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If your kids can’t relate to the rules of rounding, try this storytelling idea

Subjects:

Language Arts, Math  

Grades:

3, 4, 5, 6  

 

Title – A Rounding Party
By – Crystal Davenport
Primary Subject – Math
Secondary Subjects – Language Arts
Grade Level – 3-6 

I use a story to help my students with rounding. Storytelling is a great way for students to remember key concepts. I had a group of students one year that was really struggling with rounding. I had pulled every teaching method from my hat and was at a complete loss. I have no idea where the inspiration came from, but the students loved the story and more importantly they “got it”. I add names and funny things every year, but you will get the general idea.

I will have a number on the overhead (ex. 72,683) and we will go over place value again. I will then tell the class we are going to round the number to the (tens place) so we find the (tens place) together and underline it. Then I tell them all these numbers are like houses. We are actually in the (8) house. Our neighbor on the right is having a party. So we go over to his/her house. Draw an arrow, top, from the (8) to the (3). I tell my students that everyone over there is having a great time and we can bring back a friend… IF there are at least a handful of people there. (I hold up one hand and have the class count with me… 1, 2, 3, 4, 5. A HANDFUL). So we are over there at the party and we are having a great time too, but we must go home, now do we take a friend back with us or do we go back alone? I again hold up my hand and ask the class if they see a handful of people at the house. There are only (3) so we must go home alone. That means our number stays the same (8). The houses to the right all become zeros because we are “oooooover it” and we are only allowed to go to the house immediately beside us on the right. The houses to our “left” always want to be “left” alone! So I start by writing our house number down which didn’t change this time, then all zeros to the right because we are ooooover it, and the houses to the “left” always stay the same because they want to be “left alone”.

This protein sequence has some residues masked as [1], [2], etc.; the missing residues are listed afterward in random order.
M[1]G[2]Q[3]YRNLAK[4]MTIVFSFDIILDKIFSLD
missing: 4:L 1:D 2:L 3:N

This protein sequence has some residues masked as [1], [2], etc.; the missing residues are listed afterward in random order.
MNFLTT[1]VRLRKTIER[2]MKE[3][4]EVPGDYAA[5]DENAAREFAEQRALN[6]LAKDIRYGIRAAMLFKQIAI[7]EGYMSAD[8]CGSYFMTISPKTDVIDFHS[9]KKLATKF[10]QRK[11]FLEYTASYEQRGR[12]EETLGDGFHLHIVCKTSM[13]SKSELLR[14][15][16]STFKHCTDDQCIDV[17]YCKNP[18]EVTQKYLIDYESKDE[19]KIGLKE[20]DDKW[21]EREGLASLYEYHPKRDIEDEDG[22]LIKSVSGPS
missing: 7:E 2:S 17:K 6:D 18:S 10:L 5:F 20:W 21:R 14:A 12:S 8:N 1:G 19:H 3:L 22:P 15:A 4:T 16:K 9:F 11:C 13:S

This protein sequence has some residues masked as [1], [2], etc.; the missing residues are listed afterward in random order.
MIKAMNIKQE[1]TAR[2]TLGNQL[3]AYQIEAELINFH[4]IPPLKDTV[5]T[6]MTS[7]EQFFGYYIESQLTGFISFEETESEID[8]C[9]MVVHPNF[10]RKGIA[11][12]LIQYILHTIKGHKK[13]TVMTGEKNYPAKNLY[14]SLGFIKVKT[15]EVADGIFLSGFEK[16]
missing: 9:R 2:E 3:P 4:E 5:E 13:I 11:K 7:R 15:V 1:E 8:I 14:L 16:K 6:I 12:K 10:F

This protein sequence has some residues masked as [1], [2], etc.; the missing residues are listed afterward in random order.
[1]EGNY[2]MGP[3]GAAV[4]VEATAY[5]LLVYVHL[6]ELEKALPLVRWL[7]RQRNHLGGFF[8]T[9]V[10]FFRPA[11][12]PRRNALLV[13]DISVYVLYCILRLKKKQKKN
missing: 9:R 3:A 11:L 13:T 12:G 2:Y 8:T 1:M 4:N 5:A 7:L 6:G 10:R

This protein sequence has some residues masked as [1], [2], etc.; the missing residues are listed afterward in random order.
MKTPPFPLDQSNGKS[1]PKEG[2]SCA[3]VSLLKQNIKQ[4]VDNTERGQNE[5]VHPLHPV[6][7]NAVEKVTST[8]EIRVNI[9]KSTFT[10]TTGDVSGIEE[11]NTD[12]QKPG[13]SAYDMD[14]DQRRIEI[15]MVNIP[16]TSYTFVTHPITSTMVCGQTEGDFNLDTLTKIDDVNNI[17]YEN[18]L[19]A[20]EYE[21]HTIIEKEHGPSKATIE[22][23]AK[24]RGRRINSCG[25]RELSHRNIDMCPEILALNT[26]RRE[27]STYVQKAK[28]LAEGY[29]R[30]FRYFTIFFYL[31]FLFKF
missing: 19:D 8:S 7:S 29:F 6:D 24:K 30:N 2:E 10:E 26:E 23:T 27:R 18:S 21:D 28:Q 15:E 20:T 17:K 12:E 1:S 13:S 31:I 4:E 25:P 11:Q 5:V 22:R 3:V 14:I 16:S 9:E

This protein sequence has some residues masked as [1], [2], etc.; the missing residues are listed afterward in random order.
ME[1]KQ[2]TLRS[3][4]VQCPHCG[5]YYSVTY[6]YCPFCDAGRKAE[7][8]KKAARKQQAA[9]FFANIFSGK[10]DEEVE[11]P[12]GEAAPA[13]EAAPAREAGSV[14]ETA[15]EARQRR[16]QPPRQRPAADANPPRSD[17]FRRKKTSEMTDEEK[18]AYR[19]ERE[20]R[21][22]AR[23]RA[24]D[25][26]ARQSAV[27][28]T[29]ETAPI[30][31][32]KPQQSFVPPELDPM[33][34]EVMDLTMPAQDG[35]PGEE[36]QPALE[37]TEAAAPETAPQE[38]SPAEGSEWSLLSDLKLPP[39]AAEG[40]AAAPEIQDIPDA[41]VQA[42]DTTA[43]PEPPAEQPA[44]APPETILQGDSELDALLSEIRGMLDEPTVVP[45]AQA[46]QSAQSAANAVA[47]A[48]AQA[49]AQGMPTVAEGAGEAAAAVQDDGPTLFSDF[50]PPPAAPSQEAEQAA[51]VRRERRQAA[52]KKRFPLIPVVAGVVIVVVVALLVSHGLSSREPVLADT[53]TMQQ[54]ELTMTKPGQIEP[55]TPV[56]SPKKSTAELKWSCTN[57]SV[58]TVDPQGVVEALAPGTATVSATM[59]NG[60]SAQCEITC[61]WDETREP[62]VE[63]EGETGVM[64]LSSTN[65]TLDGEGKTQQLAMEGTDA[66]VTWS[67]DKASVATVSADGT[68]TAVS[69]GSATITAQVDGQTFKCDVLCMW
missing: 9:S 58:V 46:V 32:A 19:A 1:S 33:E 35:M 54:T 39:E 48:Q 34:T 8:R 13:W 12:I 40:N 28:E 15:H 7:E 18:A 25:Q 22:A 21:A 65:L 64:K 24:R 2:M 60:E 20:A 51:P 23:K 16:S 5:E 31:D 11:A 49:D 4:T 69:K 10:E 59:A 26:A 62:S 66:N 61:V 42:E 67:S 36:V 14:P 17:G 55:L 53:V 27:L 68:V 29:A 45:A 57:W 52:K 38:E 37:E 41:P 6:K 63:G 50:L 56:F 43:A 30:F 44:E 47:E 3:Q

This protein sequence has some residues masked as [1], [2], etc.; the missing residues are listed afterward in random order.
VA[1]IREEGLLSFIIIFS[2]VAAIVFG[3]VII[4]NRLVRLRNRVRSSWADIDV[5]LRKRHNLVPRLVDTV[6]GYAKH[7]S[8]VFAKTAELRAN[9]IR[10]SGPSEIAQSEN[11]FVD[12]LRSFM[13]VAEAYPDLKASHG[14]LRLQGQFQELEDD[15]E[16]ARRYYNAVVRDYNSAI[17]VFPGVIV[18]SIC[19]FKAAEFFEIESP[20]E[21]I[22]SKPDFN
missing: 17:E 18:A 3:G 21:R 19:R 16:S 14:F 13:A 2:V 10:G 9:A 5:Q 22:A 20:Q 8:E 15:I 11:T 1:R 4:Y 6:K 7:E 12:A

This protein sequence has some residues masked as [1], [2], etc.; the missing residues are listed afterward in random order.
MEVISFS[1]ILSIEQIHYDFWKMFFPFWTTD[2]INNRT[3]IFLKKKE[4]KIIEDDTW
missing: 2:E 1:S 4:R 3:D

Like I said, I just made it up one day on the spur of the moment and it has been a winner ever since. The kids love it. I can hear them asking other students during group work, “Now, is three a handful? You’re going to make someone mad.” I get a kick out of it, but if it helps the kids, then I am satisfied. Hope you find it helpful too.

E-Mail Crystal Davenport !

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